Thierry’s Saumurs honor the great Chenin Blanc grape. He vinifies them dry and never uses any new oak, so they contain very little artifice from residual sugar or barrel aging. Each wine is a crystal-clear translation of the underlying terroir. Unique compared to the other great Loire Chenins—Savennières, Vouvray, Montlouis, Jasnières—Saumur is noble, elegant, vertical, and imposing. Thierry’s seventy-year-old vines are planted on an ancient limestone plateau with remnants of viticulture dating back more than three hundred years. This downright Burgundian wine shows off the savory spine and weightless concentration imparted by this particular site.
Thierry relocated to the Loire from Bordeaux in the early 1990s, and soon fell under the influence of his spiritual father, Charly Foucault of Clos Rougeard. Thierry would ultimately convert his entire domaine to biodynamic viticulture, which was the equivalent of his wine epiphany. Listening and observing his plants, allowing them to guide him, revolutionized his way of thinking. Thierry harvests on the relatively early side to preserve fresh, vibrant fruit. His goal is to produce Cabernet with purity, finesse, and drinkability, while avoiding rusticity, vegetal character, and hard tannins. When it comes to his Chenin, he makes bone dry, high acid, mineral wines that drink like Chablis young and take on weight slowly over time. Aging takes place in large oval foudres (for the whites) and round foudres and demi-muids (for the reds) in Thierry’s frigid tuffeau cellars below his winery in Varrains. His incredibly diverse terroirs are translated with utter clarity and precision.
The defining feature of the Loire Valley, not surprisingly, is the Loire River. As the longest river in France, spanning more than 600 miles, this river connects seemingly disparate wine regions. Why else would Sancerre, with its Kimmeridgian limestone terroir be connected to Muscadet, an appellation that is 250 miles away?
Secondary in relevance to the historical, climatic, environmental, and cultural importance of the river are the wines and châteaux of the Jardin de la France. The kings and nobility of France built many hundreds of châteaux in the Loire but wine preceded the arrival of the noblesse and has since out-lived them as well.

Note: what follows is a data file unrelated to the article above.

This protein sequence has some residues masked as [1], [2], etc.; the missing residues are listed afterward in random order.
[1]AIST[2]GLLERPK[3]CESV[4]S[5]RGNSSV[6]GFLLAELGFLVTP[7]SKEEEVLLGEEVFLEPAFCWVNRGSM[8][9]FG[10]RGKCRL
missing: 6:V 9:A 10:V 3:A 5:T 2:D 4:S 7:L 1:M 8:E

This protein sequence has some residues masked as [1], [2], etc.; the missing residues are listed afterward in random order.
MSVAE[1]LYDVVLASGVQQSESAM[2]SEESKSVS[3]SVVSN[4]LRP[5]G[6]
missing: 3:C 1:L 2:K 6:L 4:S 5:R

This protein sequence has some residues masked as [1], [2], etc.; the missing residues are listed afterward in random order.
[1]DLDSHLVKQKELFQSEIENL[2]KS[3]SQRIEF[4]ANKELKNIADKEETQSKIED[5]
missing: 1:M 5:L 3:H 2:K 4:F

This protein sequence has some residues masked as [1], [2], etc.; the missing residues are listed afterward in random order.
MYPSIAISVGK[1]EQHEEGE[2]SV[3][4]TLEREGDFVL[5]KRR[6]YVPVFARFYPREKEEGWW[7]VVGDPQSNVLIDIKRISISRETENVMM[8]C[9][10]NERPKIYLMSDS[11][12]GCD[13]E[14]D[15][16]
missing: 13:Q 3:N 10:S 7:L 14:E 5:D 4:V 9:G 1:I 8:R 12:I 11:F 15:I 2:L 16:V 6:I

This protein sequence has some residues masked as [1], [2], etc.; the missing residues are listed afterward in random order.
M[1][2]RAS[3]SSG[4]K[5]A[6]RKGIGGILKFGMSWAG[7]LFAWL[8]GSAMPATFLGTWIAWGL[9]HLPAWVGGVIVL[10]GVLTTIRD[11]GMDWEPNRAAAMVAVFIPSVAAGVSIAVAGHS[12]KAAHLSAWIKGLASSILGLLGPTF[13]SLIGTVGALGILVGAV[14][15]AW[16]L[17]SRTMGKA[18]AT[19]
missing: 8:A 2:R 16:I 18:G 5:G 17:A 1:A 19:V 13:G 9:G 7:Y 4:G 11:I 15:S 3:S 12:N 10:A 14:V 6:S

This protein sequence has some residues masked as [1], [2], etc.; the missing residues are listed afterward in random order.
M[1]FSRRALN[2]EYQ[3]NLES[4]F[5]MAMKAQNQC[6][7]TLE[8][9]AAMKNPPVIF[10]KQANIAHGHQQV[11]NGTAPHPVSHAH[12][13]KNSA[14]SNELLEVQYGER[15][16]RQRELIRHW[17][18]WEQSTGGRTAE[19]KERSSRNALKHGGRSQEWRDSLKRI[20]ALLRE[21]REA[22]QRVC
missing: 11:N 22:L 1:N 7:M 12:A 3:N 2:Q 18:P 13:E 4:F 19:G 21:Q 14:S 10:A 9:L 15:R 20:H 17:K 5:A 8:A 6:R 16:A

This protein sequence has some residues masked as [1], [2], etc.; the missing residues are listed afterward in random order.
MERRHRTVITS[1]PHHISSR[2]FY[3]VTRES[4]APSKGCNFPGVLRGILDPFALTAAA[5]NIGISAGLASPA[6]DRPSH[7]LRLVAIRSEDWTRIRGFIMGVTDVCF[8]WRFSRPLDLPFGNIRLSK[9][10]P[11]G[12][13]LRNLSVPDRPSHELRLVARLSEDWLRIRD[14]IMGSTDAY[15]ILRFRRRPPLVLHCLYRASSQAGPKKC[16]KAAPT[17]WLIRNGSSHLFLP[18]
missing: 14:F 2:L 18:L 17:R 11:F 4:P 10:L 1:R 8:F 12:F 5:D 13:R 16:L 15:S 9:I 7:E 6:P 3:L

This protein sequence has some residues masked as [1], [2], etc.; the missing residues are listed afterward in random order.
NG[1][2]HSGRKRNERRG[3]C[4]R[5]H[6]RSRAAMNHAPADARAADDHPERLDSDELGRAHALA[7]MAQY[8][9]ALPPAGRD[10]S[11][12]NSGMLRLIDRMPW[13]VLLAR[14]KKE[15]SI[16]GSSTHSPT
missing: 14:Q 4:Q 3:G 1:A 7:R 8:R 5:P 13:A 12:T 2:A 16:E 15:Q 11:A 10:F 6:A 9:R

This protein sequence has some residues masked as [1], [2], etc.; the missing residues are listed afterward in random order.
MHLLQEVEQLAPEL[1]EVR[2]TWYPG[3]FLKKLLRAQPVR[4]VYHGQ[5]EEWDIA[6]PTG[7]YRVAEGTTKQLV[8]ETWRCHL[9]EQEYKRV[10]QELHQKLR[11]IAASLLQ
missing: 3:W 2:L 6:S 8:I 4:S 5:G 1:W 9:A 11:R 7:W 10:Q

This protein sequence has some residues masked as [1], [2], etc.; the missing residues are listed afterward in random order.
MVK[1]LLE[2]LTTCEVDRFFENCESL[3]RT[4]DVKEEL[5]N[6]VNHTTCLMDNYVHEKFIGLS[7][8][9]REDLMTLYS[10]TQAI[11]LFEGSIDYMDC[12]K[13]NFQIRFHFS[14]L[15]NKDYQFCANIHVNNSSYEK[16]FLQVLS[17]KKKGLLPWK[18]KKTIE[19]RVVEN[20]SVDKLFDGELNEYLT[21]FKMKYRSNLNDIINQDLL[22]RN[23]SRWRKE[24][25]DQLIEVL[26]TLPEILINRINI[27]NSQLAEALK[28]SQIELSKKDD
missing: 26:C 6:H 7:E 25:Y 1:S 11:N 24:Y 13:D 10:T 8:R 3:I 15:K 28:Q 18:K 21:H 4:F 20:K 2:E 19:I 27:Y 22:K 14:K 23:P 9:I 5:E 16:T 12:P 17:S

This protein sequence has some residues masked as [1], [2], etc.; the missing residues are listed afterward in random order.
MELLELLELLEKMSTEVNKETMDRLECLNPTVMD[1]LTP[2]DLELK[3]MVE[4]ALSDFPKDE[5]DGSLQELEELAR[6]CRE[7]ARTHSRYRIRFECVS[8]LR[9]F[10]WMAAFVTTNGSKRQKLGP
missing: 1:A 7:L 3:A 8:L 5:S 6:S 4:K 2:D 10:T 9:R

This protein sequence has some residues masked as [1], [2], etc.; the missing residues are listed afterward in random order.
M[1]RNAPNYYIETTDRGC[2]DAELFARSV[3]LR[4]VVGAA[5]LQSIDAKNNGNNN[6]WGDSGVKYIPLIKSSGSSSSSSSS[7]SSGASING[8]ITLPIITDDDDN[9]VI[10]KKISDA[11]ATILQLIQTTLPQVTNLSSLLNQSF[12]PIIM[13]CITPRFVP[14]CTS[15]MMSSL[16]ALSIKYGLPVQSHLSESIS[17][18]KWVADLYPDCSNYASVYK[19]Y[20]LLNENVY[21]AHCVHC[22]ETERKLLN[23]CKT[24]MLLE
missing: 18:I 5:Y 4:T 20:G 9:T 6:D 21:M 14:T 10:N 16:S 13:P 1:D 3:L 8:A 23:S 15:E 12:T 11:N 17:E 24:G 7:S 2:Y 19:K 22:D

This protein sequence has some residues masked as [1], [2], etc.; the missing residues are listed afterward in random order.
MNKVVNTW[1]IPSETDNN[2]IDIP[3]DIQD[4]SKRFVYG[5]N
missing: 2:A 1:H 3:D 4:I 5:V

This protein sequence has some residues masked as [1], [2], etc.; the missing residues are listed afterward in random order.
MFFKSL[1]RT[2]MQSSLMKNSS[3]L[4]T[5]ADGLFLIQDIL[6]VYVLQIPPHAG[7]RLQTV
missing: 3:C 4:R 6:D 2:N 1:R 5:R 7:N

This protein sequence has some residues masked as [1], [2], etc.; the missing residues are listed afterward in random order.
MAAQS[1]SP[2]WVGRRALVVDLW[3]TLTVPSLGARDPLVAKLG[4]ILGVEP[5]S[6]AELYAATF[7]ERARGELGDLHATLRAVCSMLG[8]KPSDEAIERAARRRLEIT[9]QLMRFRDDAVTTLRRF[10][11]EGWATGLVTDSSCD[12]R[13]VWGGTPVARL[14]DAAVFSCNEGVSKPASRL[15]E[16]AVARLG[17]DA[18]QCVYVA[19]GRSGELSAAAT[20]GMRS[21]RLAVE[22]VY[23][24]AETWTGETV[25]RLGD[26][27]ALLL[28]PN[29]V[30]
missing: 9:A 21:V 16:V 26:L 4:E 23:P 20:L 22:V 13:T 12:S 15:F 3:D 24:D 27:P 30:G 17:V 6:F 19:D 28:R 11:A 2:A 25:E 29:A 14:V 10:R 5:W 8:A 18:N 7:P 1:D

Diversity abounds in the Loire. The aforementioned Kimmderidgian limestone of Sancerre is also found in Chablis. Chinon, Bourgueil, and Saumur boast the presence of tuffeau, a type of limestone unique to the Loire that has a yellowish tinge and a chalky texture. Savennières has schist, while Muscadet has volcanic, granite, and serpentinite based soils. In addition to geologic diversity, many, grape varieties are grown there too: Cabernet Franc, Chenin Blanc, Sauvignon Blanc, and Melon de Bourgogne are most prevalent, but (to name a few) Pinot Gris, Grolleau, Pinot Noir, Pineau d’Aunis, and Folle Blanche are also planted. These myriad of viticultural influences leads to the high quality production of every type of wine: red, white, rosé, sparkling, and dessert.
Like the Rhône and Provence, some of Kermit’s first imports came from the Loire, most notably the wines of Charles Joguet and Château d’Epiré—two producers who are featured in Kermit’s book Adventures on the Wine Route and with whom we still work today.
When buying red Burgundy, I think we should remember:
1. Big wines do not age better than light wine. 2. A so-called great vintage at the outset does not guarantee a great vintage for the duration. 3. A so-called off vintage at the outset does not mean the wines do not have a brilliant future ahead of them. 4. Red Burgundy should not taste like Guigal Côte-Rôtie, even if most wine writers wish it would. 5. Don’t follow leaders; watch yer parking meters.
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